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‘We’re here to help.' Michigan Medicine launches weekly video series for parents at home with kids

Pediatricians, mental health experts will answer questions from community

Developmental behavioral pediatrician at U-M, Jenny Radesky, will lead panels in the new video series.
Developmental behavioral pediatrician at U-M, Jenny Radesky, will lead panels in the new video series. (Michigan Medicine)

ANN ARBOR – Staying home is difficult for everyone during these trying times, but for parents with children at home -- some of whom may be working full time -- there are added layers of stress to an already challenging situation.

Michigan Medicine C.S. Mott Children’s Hospital has responded by launching a weekly webcast called “Thrive With Your Family” to help families through the new realities they face during the COVID-19 pandemic and subsequent school closures.

Episodes will air on Michigan Medicine’s YouTube channel and on Mott’s Facebook page on Tuesdays at noon starting on April 14. As part of the series, parents will be able to submit questions to pediatricians, child psychology and psychiatry experts.

The series will feature candid conversations by a nationally recognized panel about child behavior, parenting, relationships and mental health in this ever-changing environment.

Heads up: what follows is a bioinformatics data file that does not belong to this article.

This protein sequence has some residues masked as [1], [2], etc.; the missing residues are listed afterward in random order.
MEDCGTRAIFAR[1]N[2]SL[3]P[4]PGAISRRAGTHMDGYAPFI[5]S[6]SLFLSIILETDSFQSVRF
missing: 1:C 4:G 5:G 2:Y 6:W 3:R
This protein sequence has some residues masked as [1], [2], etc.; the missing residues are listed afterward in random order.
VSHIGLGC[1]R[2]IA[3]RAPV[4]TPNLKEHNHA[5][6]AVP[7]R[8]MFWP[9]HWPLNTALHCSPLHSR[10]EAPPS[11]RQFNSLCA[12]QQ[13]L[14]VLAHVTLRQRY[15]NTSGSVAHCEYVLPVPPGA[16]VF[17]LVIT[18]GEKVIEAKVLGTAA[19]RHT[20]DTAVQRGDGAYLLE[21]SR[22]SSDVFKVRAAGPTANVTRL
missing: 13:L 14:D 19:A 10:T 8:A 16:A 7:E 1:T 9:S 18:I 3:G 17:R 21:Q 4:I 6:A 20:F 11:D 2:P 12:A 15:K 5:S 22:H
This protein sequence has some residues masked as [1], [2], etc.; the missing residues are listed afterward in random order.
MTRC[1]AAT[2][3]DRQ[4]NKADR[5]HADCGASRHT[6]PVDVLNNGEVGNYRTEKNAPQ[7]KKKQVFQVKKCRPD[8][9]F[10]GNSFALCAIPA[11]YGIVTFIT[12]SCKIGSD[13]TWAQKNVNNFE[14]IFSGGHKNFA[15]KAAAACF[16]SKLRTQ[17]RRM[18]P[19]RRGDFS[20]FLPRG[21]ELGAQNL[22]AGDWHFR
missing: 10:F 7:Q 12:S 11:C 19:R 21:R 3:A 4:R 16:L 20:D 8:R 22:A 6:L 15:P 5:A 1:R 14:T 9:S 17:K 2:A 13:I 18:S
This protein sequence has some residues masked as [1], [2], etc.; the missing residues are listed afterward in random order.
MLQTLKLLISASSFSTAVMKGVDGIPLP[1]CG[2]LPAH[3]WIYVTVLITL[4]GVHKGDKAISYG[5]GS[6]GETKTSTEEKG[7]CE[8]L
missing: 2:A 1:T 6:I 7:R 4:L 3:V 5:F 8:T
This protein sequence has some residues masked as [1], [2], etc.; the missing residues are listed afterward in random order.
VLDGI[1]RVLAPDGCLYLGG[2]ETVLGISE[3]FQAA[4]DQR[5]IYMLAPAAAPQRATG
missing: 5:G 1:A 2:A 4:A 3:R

“We know parents have been under a huge amount of stress due to school closings and the COVID-19 pandemic,” Mott developmental behavioral pediatrician Jenny Radesky, M.D., who is also a mother of two, said in a statement.

“We wanted to provide families with a resource for emotional wellness. We’ll tackle the stressors, concerns and difficulties families are facing. Most importantly, we’ll talk about how to maintain a sense of hope and understanding, and tips for maintaining a problem-solving mindset even amidst circumstances that can feel out of our control.”

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Parents can submit questions and topics to the panel via www.mottchildren.org/thrive.

Radesky will moderate discussions and each episode will feature rotating panelists from Michigan Medicine and beyond.

“When the situation is so rapidly changing and stressors are all around us, we can have really big emotional reactions. We might feel angry, helpless and stressed out. All of these reactions are normal, but it’s even harder when your children are having reactions of their own,” Radesky said in a statement.

“We are here to help. We want to create a space where we can talk about these experiences and all feel like we have a regular touchpoint to all go through this together.”


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